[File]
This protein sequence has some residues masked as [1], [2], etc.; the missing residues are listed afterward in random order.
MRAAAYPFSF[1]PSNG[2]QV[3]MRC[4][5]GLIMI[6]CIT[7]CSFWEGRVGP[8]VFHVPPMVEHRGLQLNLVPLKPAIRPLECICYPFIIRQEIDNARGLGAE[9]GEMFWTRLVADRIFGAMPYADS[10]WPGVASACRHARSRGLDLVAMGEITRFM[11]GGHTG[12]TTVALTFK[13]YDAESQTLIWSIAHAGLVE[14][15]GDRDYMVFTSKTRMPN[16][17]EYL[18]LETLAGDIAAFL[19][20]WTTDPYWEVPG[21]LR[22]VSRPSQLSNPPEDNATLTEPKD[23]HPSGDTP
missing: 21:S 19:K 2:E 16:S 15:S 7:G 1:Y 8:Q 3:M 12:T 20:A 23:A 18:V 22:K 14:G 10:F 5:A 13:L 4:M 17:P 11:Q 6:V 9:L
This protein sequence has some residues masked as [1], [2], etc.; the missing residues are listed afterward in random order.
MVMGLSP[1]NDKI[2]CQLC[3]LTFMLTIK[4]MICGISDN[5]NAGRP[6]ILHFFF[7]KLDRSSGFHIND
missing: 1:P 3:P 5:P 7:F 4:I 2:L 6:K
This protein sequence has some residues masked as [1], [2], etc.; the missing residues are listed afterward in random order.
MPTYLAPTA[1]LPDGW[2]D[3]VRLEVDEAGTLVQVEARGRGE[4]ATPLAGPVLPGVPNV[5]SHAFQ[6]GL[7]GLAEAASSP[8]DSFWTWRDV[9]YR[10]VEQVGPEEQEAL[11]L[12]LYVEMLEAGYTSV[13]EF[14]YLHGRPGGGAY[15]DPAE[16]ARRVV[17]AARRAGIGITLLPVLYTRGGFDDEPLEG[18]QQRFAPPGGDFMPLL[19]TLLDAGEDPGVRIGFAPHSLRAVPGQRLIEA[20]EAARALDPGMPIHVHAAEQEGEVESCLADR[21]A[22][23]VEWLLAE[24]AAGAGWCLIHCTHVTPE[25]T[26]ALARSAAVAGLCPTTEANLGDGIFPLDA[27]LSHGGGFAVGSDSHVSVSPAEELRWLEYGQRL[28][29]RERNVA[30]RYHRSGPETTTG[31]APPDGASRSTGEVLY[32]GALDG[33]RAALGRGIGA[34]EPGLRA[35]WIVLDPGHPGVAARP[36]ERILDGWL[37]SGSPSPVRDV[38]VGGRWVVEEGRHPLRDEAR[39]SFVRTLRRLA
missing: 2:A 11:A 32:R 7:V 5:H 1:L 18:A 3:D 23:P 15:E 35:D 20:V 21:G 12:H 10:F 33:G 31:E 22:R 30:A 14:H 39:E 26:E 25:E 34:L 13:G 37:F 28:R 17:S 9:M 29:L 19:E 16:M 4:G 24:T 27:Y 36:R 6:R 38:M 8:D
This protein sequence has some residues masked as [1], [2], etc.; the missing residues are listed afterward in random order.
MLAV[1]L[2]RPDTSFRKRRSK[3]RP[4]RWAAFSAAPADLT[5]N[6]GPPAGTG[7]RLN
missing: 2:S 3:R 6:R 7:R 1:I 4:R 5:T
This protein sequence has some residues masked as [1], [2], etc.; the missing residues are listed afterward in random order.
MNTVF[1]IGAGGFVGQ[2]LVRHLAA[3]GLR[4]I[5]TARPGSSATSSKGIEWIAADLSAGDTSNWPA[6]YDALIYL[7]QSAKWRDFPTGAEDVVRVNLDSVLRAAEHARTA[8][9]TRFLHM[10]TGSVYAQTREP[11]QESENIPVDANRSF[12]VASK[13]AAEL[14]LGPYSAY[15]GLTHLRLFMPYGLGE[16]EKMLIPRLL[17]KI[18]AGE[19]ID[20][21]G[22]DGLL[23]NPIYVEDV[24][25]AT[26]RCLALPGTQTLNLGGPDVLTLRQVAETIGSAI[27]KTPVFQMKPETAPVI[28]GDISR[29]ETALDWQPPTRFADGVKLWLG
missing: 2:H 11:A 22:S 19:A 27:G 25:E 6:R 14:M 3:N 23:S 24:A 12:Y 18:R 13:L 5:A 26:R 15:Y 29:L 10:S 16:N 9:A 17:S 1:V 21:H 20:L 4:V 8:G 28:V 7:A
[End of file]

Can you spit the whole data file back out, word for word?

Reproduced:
This protein sequence has some residues masked as [1], [2], etc.; the missing residues are listed afterward in random order.
MRAAAYPFSF[1]PSNG[2]QV[3]MRC[4][5]GLIMI[6]CIT[7]CSFWEGRVGP[8]VFHVPPMVEHRGLQLNLVPLKPAIRPLECICYPFIIRQEIDNARGLGAE[9]GEMFWTRLVADRIFGAMPYADS[10]WPGVASACRHARSRGLDLVAMGEITRFM[11]GGHTG[12]TTVALTFK[13]YDAESQTLIWSIAHAGLVE[14][15]GDRDYMVFTSKTRMPN[16][17]EYL[18]LETLAGDIAAFL[19][20]WTTDPYWEVPG[21]LR[22]VSRPSQLSNPPEDNATLTEPKD[23]HPSGDTP
missing: 21:S 19:K 2:E 16:S 15:S 7:G 1:Y 8:Q 3:M 12:T 20:A 23:A 18:V 22:K 14:G 10:F 5:A 13:L 4:M 17:P 11:Q 6:V 9:L
This protein sequence has some residues masked as [1], [2], etc.; the missing residues are listed afterward in random order.
MVMGLSP[1]NDKI[2]CQLC[3]LTFMLTIK[4]MICGISDN[5]NAGRP[6]ILHFFF[7]KLDRSSGFHIND
missing: 1:P 3:P 5:P 7:F 4:I 2:L 6:K
This protein sequence has some residues masked as [1], [2], etc.; the missing residues are listed afterward in random order.
MPTYLAPTA[1]LPDGW[2]D[3]VRLEVDEAGTLVQVEARGRGE[4]ATPLAGPVLPGVPNV[5]SHAFQ[6]GL[7]GLAEAASSP[8]DSFWTWRDV[9]YR[10]VEQVGPEEQEAL[11]L[12]LYVEMLEAGYTSV[13]EF[14]YLHGRPGGGAY[15]DPAE[16]ARRVV[17]AARRAGIGITLLPVLYTRGGFDDEPLEG[18]QQRFAPPGGDFMPLL[19]TLLDAGEDPGVRIGFAPHSLRAVPGQRLIEA[20]EAARALDPGMPIHVHAAEQEGEVESCLADR[21]A[22][23]VEWLLAE[24]AAGAGWCLIHCTHVTPE[25]T[26]ALARSAAVAGLCPTTEANLGDGIFPLDA[27]LSHGGGFAVGSDSHVSVSPAEELRWLEYGQRL[28][29]RERNVA[30]RYHRSGPETTTG[31]APPDGASRSTGEVLY[32]GALDG[33]RAALGRGIGA[34]EPGLRA[35]WIVLDPGHPGVAARP[36]ERILDGWL[37]SGSPSPVRDV[38]VGGRWVVEEGRHPLRDEAR[39]SFVRTLRRLA
missing: 2:A 11:A 32:R 7:V 5:H 1:L 18:A 3:D 23:P 15:E 35:D 20:V 21:G 12:H 10:F 33:G 31:E 22:R 30:A 14:H 39:E 26:E 25:E 34:L 13:G 37:F 28:R 17:S 9:M 29:L 19:E 16:M 4:G 24:T 27:Y 36:R 6:R 38:M 8:D
This protein sequence has some residues masked as [1], [2], etc.; the missing residues are listed afterward in random order.
MLAV[1]L[2]RPDTSFRKRRSK[3]RP[4]RWAAFSAAPADLT[5]N[6]GPPAGTG[7]RLN
missing: 2:S 3:R 6:R 7:R 1:I 4:R 5:T
This protein sequence has some residues masked as [1], [2], etc.; the missing residues are listed afterward in random order.
MNTVF[1]IGAGGFVGQ[2]LVRHLAA[3]GLR[4]I[5]TARPGSSATSSKGIEWIAADLSAGDTSNWPA[6]YDALIYL[7]QSAKWRDFPTGAEDVVRVNLDSVLRAAEHARTA[8][9]TRFLHM[10]TGSVYAQTREP[11]QESENIPVDANRSF[12]VASK[13]AAEL[14]LGPYSAY[15]GLTHLRLFMPYGLGE[16]EKMLIPRLL[17]KI[18]AGE[19]ID[20][21]G[22]DGLL[23]NPIYVEDV[24][25]AT[26]RCLALPGTQTLNLGGPDVLTLRQVAETIGSAI[27]KTPVFQMKPETAPVI[28]GDISR[29]ETALDWQPPTRFADGVKLWLG
missing: 2:H 11:A 22:S 19:A 27:G 25:E 6:R 14:M 3:N 23:S 24:A 12:Y 18:R 13:L 5:A 26:R 15:Y 29:L 10:S 16:N 9:A 17:S 1:V 21:H 20:L 4:V 8:G 28:V 7:A